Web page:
Berlin born British painter, theoretician of colour and composition Peter Schmidt had collaborated with many musicians and artists in his lifetime.
One particular collaboration worth noting is the one with English musician, composer, writer and visual artist Brian Eno. First published in 1975, the collaborators invented a special deck of cards they called the Oblique Strategies, subtitled: Over One Hundred Worthwhile Dilemmas, contained in a mysterious black box. These are cards created for the purpose of stimulating artists in a moment of creative block, each card reads a sentence designed to give direction by means of lateral thinking.
Both artists simultaneously conceived of similar projects, aphorisms they wanted to remember in their creative processes, specially in the recording studio with a ticking clock. In 1970, Schmidt came up with “the thoughts behind the thoughts”, 55 printed phrases he progressively wrote down and let accumulate in the corners of his studio. Eno had written on bamboo cards, the same type of motivational messages in 1974. Eno would go to the studio with the following mantra: ” Honor thy error as a hidden intention”. Noticing that he liked certain elements like vocals being too loud on a track led him to believe that one should acknowledge one’s mistakes under a new light. It wasn’t what he intended but it didn’t make them wrong.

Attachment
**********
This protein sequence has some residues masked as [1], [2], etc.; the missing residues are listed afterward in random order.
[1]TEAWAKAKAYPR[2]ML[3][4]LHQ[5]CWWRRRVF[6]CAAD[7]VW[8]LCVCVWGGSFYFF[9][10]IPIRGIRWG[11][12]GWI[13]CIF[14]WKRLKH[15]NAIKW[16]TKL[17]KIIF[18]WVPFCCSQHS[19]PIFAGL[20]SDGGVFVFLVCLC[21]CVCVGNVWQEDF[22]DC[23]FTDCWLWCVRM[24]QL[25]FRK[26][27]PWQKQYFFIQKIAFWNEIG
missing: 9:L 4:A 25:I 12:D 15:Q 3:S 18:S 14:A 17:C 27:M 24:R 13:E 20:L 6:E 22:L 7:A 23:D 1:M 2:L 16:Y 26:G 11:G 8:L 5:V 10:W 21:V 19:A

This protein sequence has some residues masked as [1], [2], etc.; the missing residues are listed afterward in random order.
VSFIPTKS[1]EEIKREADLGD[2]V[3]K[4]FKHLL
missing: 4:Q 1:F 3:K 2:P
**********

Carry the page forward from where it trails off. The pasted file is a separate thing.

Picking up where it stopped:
Accumulating such secret knowledges, the artists bound them into one volume to be commercialized soon after. Examples of the cards read: “Mute and continue”, “Decorate; Decorate”, “Change specifics to ambiguities”, “Shut the door and listen from outside”, “You are an engineer”, “Do nothing for as long as possible”, “Water”, “Question the heroic approach”, “Look at a very small object, look at its center”, “Courage!”, “Don’t be frightened of cliches”, “Ghost echoes”, “Idiot Glee”, “Bridges -build -burn”, “Look at the order in which you do things”, “Use an old idea”, “State the problem in words as clearly as possible”, “Only one element of each kind”, “Try faking it!”, “Ask your body” “Work at a different speed”.
The reason why they were laid out on cards and not given as a list is that one would directly jump to the sentence that was least disruptive. Whereas if you have to stick to the card you were given, a more interesting dynamic can emerge.
After three printed editions, Peter Norton, pioneer in the programming, software publishing world persuaded Eno to make a 4th online edition. This collaboration is described in the 1996 book “A year with Swollen Appendices”.